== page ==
Making Progress Through Ups and Downs

Here are two anecdotes about personal growth and about achieving goals.

About three years after my PhD, I received a note from NASA that I had lost another proposal and I was distraught about my self-assessed lack of success in my scientific career. To discuss whether there was any hope for me, I walked into Len Fisk’s office and I learned something that has turned into one of the best lessons I received in life.

Len Fisk is a member of the National Academies, a former NASA Associate Administrator of Science, and the guy who gave me my first job after my PhD. In his cool way, swinging his legs up on his desk, and slowing his language down for emphasis, he said: “When it comes to the important things in life, focus on the low frequencies!” He added, “It is never about just one proposal, and one talk, one disappointment or one joy; it is about making progress through ups and downs, learning new things over time even if it feels hard. That is how to build a career.”

What he meant is that there is merit in plugging along and methodically working at things and succeeding in solving the smaller problems (low frequencies), rather than waiting and focusing on those larger-than-life transformative things all of the time. There is room for both, and it’s important to remember the balance.

Everybody who has worked with me knows about my impatience and how it can be a strength but – even more so – when it can be a weakness: “Focus on the low frequencies.” Yes, change needs to occur, if we want to lead, but lasting change – in our lives and in the world – never depends on one single win or one loss. It depends on the low frequencies.

I had started the Center for Entrepreneurship at the University of Michigan, and we were making great progress towards building some of the most creative and impactful curricula anywhere, and some of the companies we helped foster were starting to turn into successes. Just like at the beginning of this experience, I asked my mentors about what I should be doing now. My biggest worry was that, although I had learned much about innovation, I was not a tried and true business entrepreneur. I discussed with this Fred Gibbons (go look up his resume, and you will understand why I was intimidated). This startup entrepreneur and mentor has been at the heart of the technology revolution in my lifetime and has personally affected Microsoft, Yahoo, Google, as well as many others.

After listening to me with patience, Fred said: “You are doing great – congrats! It would be a huge mistake if you left now. You would never learn what the actual problems are”, he continued to explain, “innovation takes time and people who leave too early never learn how big their ideas can be.”

I remember being disappointed leaving this meeting. Why did Fred not see the amazing work I did and why did he not understand my weaknesses that surely were going to affect the trajectory of this experiment in entrepreneurship and innovation? Nonetheless, I took his advice and stayed on for another few years.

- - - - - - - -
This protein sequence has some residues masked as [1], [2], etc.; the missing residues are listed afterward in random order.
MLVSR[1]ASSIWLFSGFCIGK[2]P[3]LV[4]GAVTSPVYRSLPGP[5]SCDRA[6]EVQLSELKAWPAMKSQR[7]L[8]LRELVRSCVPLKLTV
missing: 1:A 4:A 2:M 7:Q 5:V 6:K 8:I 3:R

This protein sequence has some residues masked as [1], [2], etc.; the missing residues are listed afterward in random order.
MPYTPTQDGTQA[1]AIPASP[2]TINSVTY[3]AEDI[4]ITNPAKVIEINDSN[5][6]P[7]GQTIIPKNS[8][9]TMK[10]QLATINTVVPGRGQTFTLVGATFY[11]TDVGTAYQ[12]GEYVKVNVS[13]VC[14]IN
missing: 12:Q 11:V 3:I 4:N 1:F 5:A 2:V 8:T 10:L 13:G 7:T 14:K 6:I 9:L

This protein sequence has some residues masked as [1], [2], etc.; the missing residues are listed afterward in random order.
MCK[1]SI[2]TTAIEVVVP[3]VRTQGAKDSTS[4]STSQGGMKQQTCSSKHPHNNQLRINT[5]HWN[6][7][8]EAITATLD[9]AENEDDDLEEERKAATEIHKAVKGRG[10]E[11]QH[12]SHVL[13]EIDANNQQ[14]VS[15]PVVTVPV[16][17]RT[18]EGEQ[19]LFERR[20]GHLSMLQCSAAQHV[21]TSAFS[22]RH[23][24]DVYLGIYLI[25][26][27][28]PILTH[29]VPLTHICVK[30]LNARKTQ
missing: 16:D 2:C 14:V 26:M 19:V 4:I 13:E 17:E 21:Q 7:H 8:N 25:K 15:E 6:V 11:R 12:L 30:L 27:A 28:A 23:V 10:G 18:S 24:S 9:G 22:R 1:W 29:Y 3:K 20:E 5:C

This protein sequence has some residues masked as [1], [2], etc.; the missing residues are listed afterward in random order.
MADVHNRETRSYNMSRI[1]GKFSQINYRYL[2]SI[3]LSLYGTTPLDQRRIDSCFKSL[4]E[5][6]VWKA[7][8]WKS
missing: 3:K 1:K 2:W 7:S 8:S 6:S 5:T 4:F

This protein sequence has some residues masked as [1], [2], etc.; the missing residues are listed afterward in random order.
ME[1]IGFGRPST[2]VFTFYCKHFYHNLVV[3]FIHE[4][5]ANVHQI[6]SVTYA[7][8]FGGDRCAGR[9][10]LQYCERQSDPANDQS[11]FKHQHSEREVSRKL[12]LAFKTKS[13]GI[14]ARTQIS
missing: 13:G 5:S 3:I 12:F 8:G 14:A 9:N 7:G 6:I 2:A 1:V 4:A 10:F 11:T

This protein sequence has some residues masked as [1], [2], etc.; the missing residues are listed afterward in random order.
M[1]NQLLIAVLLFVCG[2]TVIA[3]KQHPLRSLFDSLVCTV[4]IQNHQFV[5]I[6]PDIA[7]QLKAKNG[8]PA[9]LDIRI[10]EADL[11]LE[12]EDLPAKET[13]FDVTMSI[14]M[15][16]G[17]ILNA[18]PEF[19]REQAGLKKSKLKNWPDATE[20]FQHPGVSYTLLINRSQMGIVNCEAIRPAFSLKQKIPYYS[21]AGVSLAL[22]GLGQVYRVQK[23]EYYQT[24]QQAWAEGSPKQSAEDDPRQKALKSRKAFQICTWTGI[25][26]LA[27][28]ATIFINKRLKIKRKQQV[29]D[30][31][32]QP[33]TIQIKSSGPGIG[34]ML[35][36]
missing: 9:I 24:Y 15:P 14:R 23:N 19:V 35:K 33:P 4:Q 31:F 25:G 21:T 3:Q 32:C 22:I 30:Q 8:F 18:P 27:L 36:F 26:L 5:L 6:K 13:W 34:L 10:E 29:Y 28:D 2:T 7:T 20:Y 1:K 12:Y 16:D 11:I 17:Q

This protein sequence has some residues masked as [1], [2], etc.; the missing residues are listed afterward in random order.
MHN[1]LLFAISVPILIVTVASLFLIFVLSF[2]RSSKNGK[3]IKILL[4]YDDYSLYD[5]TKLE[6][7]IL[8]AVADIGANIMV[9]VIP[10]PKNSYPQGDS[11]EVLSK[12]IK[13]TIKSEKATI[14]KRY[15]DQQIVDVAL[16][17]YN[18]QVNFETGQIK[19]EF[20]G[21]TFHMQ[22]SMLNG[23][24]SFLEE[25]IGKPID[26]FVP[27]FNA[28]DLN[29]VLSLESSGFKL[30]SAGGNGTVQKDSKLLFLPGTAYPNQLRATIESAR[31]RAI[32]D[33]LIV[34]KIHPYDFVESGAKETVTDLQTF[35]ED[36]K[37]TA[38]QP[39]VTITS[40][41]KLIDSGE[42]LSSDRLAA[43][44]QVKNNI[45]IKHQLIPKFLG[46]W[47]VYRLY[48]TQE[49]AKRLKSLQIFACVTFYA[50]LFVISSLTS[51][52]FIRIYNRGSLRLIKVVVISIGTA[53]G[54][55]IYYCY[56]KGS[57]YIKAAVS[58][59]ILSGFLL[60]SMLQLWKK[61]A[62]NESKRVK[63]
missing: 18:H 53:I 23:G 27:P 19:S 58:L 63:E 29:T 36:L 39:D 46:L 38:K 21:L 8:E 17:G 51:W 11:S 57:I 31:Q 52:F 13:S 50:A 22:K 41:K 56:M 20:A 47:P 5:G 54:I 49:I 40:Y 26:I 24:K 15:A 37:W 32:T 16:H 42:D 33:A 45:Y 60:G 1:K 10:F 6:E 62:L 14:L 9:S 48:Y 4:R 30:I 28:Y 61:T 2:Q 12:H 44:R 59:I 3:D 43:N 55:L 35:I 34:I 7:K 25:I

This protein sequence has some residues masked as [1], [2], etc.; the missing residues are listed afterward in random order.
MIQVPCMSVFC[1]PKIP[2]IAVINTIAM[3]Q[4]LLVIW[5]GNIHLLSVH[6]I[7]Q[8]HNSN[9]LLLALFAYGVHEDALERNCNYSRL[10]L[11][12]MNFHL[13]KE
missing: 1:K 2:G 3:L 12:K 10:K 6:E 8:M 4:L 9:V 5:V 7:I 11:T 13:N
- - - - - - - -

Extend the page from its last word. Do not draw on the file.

I left the UM entrepreneurial programs after about 7 years. I can now look at the first 3.5 years and the second 3.5 years and judge both the impact of my work and my own learning. Perhaps as much as 80% of our impact and most of my learning came from the second half, just like Fred had predicted.

I have mentored many young leaders and professionals and I have learned the value of Fred’s wisdom: many are driven by impatience and worry about speed. They miss, just like me, a healthy assessment of their own progress and their own learning – innovation takes time, change takes time. Yes, the low frequencies also count when it comes do career decisions – don’t hasten, give yourself time to grow and learn. And when learning slows, move on without regret.

Len Fisk’s lesson about focusing on the low frequencies is about the wisdom of leading a proactive life, whether it is in science, in our personal lives, and also when it comes to societal issues that we deeply care about. Real and lasting change takes time – it takes a focus on the mountain climb and not the rocks in our path.

Just before I walked out of his office on that day, he said “Thomas, one more thing”. I stopped at the door and turned around with surprise – it felt I already got a good dose of mentorship, what else was there to say?  With the same calmness, he gave me the next lesson, looking directly into my eyes: “Thomas, when are you submitting your next proposal?”

The recognition that we should “focus on the low frequencies” in our lives should never be understood to slow down action and lessen drive towards our goals. We want to be patient and impatient at the same time – patient for the impact to evolve, impatient in trying to make it so. And, like Fred told me: we want to be sure that we grow and learn in the process. Because ultimately, we want to be ready to support our teams once we reach that goal and we find an even better one at the horizon!

Finally, many may think that this post is about patience, and focus in our lives. That is true. It is about something else just as important: mentorship is a precious good that can truly change our lives. It changed mine.

Find great mentors and listen carefully! But just as importantly, be a great mentor to others – that too is to focus on low frequencies, because our mentees will surely surpass us if we do it right!